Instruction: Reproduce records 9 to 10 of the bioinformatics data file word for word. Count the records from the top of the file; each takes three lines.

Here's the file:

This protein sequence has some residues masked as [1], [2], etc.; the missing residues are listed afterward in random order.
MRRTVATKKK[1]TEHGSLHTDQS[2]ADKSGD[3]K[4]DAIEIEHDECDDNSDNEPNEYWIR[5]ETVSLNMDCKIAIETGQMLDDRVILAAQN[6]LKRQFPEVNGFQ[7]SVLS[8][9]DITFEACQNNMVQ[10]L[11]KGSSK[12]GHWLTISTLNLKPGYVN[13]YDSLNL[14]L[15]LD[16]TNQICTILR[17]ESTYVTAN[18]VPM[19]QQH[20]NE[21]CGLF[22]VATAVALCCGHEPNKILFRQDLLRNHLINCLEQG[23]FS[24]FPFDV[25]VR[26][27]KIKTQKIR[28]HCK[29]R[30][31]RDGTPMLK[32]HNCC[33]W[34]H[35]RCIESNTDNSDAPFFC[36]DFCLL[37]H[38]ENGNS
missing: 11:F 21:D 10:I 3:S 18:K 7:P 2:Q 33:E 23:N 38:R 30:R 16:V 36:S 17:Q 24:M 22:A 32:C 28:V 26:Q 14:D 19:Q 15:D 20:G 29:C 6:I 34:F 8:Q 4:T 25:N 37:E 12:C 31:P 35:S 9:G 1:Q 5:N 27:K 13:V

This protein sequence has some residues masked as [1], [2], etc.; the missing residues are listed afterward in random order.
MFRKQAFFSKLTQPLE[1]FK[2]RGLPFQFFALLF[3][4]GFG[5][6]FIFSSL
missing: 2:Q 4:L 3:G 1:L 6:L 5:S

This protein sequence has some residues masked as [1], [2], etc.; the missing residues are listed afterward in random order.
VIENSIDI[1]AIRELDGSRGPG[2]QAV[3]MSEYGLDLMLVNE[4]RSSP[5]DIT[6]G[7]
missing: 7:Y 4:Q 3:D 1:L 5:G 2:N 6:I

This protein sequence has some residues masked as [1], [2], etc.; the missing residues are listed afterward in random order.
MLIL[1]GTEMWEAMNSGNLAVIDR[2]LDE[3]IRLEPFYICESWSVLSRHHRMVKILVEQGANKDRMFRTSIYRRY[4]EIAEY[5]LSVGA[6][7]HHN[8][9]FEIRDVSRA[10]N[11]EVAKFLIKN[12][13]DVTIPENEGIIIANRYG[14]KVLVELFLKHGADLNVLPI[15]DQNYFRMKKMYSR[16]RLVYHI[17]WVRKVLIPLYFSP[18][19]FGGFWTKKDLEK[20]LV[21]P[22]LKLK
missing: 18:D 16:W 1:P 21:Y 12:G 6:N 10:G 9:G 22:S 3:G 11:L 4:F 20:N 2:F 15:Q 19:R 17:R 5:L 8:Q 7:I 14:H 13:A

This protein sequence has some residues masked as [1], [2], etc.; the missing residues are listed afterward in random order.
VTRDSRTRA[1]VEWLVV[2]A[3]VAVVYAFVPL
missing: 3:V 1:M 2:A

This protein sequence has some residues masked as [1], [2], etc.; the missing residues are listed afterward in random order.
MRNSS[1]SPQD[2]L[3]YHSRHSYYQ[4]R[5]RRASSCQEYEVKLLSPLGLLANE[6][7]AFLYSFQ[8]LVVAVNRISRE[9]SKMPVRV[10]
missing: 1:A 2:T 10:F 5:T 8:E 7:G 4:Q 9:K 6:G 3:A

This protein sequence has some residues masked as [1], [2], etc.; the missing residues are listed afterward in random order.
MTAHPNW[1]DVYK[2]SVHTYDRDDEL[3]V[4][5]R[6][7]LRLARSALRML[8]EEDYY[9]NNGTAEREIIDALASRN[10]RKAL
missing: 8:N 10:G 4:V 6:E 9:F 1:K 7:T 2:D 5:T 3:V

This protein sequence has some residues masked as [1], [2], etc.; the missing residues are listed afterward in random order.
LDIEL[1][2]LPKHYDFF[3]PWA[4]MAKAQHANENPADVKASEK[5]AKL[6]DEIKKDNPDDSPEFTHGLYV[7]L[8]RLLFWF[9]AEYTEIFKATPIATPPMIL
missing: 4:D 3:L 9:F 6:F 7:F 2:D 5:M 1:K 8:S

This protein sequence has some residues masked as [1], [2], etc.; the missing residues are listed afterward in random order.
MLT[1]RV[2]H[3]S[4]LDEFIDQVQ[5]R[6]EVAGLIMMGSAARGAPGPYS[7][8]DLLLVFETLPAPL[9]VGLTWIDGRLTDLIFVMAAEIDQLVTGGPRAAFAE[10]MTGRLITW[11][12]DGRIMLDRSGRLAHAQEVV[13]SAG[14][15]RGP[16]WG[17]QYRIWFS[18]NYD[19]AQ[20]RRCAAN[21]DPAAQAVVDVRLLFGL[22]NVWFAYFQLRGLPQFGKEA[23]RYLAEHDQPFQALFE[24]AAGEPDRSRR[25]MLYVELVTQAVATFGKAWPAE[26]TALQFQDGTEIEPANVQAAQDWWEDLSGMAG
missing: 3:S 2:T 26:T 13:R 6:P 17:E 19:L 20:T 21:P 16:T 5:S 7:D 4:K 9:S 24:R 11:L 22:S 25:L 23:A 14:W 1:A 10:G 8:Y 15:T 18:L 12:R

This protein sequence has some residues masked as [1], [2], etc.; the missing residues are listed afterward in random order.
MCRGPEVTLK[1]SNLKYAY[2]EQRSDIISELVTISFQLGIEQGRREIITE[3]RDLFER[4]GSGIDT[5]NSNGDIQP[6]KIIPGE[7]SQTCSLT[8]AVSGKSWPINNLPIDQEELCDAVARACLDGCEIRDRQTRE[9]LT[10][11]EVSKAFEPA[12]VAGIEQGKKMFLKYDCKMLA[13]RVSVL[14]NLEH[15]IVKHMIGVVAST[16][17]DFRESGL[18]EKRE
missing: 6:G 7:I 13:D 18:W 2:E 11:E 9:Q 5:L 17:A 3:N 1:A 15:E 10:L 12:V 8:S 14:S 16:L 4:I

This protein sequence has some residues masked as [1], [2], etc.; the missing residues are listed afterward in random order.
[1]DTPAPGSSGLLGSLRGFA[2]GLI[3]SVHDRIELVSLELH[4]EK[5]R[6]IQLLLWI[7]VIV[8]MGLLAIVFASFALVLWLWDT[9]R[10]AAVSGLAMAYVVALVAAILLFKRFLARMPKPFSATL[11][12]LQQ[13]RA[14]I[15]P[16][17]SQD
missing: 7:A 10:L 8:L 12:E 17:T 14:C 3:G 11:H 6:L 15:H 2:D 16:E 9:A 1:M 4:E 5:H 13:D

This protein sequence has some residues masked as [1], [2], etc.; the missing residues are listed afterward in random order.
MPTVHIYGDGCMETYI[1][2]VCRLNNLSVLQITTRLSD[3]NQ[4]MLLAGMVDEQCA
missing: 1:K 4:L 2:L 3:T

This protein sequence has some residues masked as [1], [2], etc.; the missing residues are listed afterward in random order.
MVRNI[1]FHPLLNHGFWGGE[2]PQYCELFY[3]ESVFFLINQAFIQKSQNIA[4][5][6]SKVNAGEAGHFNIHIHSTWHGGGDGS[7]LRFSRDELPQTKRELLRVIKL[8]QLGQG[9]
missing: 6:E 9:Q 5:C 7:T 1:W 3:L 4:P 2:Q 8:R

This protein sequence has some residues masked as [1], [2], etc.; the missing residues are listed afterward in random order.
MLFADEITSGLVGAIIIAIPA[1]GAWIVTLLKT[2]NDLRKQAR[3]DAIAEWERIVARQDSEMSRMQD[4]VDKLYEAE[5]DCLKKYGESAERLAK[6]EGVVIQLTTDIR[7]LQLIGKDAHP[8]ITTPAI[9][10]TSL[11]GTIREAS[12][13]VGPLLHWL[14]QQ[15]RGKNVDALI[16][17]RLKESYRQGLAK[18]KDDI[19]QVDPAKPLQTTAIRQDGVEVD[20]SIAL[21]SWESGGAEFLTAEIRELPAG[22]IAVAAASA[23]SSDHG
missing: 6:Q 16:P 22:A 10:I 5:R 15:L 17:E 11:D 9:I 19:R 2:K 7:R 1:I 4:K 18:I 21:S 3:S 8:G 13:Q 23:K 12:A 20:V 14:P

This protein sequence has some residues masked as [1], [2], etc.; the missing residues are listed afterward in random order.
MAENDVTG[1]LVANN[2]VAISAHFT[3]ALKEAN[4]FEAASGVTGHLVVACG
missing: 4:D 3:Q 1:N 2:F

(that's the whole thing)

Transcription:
This protein sequence has some residues masked as [1], [2], etc.; the missing residues are listed afterward in random order.
MLT[1]RV[2]H[3]S[4]LDEFIDQVQ[5]R[6]EVAGLIMMGSAARGAPGPYS[7][8]DLLLVFETLPAPL[9]VGLTWIDGRLTDLIFVMAAEIDQLVTGGPRAAFAE[10]MTGRLITW[11][12]DGRIMLDRSGRLAHAQEVV[13]SAG[14][15]RGP[16]WG[17]QYRIWFS[18]NYD[19]AQ[20]RRCAAN[21]DPAAQAVVDVRLLFGL[22]NVWFAYFQLRGLPQFGKEA[23]RYLAEHDQPFQALFE[24]AAGEPDRSRR[25]MLYVELVTQAVATFGKAWPAE[26]TALQFQDGTEIEPANVQAAQDWWEDLSGMAG
missing: 3:S 2:T 26:T 13:R 6:P 17:E 19:L 20:T 21:P 16:T 5:S 7:D 4:K 9:S 24:R 11:L 22:S 25:L 23:A 14:W 1:A 10:G 8:Y 15:T 18:L 12:R

This protein sequence has some residues masked as [1], [2], etc.; the missing residues are listed afterward in random order.
MCRGPEVTLK[1]SNLKYAY[2]EQRSDIISELVTISFQLGIEQGRREIITE[3]RDLFER[4]GSGIDT[5]NSNGDIQP[6]KIIPGE[7]SQTCSLT[8]AVSGKSWPINNLPIDQEELCDAVARACLDGCEIRDRQTRE[9]LT[10][11]EVSKAFEPA[12]VAGIEQGKKMFLKYDCKMLA[13]RVSVL[14]NLEH[15]IVKHMIGVVAST[16][17]DFRESGL[18]EKRE
missing: 6:G 7:I 13:D 18:W 2:E 11:E 9:Q 5:L 17:A 3:N 1:A 15:E 10:L 12:V 8:S 14:S 16:L 4:I